The insurance company's profit for the six months ended March was $14.9 million compared with $11.9m a year ago, as income rose 11 percent on the back of increased premiums, and the cost of claims stabilised. The result contains three months of business done by Youi, which Tower bought at the end of last year.
However, outgoing chief executive Richard Harding said the company was bracing for reduced investment income and slower growth because of the Covid-19 pandemic, which was prompting the company to cut costs and make greater use of digital platforms for customers.
"We are currently working through a process to deliver cost savings of $7.2m per year, which includes a proposal for 108 redundancies, along with other cost-out initiatives."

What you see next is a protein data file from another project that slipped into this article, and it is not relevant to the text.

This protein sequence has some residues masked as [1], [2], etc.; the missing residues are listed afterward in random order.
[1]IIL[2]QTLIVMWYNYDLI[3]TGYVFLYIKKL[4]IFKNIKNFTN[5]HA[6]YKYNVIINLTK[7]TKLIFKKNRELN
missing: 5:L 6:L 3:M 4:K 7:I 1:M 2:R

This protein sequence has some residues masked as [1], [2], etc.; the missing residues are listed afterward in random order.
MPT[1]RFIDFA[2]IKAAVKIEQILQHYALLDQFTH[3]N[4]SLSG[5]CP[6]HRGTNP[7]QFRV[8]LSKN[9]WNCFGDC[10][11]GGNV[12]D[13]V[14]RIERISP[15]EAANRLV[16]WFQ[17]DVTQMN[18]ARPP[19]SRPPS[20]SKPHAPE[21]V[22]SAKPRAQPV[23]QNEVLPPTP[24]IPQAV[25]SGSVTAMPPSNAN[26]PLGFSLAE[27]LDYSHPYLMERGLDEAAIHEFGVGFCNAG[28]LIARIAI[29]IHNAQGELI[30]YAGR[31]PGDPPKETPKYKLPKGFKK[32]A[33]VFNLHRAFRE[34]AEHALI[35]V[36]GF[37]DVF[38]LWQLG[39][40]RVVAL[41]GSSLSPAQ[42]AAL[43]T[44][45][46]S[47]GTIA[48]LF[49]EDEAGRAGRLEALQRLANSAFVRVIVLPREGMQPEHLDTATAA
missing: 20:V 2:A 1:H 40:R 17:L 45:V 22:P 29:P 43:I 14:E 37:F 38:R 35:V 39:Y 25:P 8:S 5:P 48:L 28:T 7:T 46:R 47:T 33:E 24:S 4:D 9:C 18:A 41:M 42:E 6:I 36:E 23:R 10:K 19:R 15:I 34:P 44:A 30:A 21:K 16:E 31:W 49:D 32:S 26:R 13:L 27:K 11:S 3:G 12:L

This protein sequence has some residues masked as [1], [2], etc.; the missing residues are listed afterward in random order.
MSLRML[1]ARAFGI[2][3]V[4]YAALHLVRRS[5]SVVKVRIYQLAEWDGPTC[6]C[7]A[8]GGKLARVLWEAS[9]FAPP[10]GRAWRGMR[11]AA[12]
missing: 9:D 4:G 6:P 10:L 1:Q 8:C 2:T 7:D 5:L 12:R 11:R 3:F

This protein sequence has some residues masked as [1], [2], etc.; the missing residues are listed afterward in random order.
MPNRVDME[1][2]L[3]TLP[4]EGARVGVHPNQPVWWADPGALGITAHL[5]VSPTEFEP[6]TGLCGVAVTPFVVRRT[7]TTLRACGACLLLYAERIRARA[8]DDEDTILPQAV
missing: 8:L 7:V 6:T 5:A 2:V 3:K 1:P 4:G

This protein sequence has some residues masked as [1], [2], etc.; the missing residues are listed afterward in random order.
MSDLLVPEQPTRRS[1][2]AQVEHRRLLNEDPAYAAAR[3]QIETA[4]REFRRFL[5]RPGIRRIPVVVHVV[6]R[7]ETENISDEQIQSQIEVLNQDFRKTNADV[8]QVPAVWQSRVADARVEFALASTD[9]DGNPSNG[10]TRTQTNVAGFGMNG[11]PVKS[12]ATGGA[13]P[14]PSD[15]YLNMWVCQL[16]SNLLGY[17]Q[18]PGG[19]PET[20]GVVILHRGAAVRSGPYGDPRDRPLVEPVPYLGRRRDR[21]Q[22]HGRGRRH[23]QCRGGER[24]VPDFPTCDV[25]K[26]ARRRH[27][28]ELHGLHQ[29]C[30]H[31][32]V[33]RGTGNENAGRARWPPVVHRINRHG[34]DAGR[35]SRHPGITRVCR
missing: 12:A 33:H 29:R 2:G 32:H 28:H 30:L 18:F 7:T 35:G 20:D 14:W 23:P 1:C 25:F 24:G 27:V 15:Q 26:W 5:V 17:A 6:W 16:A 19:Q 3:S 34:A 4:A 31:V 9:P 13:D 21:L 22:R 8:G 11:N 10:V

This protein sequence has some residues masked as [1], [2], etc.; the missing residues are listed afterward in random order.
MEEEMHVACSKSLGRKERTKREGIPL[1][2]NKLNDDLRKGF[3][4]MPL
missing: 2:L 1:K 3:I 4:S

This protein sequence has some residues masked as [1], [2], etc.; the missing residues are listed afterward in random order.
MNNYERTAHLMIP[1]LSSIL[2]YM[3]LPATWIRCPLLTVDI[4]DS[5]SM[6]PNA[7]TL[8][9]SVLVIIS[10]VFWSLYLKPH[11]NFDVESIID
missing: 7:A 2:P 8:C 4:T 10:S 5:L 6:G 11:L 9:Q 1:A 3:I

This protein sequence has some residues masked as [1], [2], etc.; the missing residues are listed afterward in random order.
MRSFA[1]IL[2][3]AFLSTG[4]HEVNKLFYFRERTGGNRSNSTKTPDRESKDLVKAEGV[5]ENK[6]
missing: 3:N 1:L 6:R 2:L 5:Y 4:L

However, he said more business was being done on digital platforms and it planned to create 30 new flexible and part-time roles, which allow for quicker and better response to customer demands.
Harding said vehicle claims had fallen sharply during the lockdowns and Tower would refund at least $6.8m to customers as a result.
Tower still had 76 unresolved Canterbury quake claims, and has a claim for $69m for outstanding costs from EQC, which is now expected to go to court to be adjudicated on.
The company scrapped its first half dividend to bolster its finances and ensure adequate solvency to cover future claims. A decision on a final dividend would depend on the results and the economic conditions at the time.
The full year profit forecast was between $25m and $28m.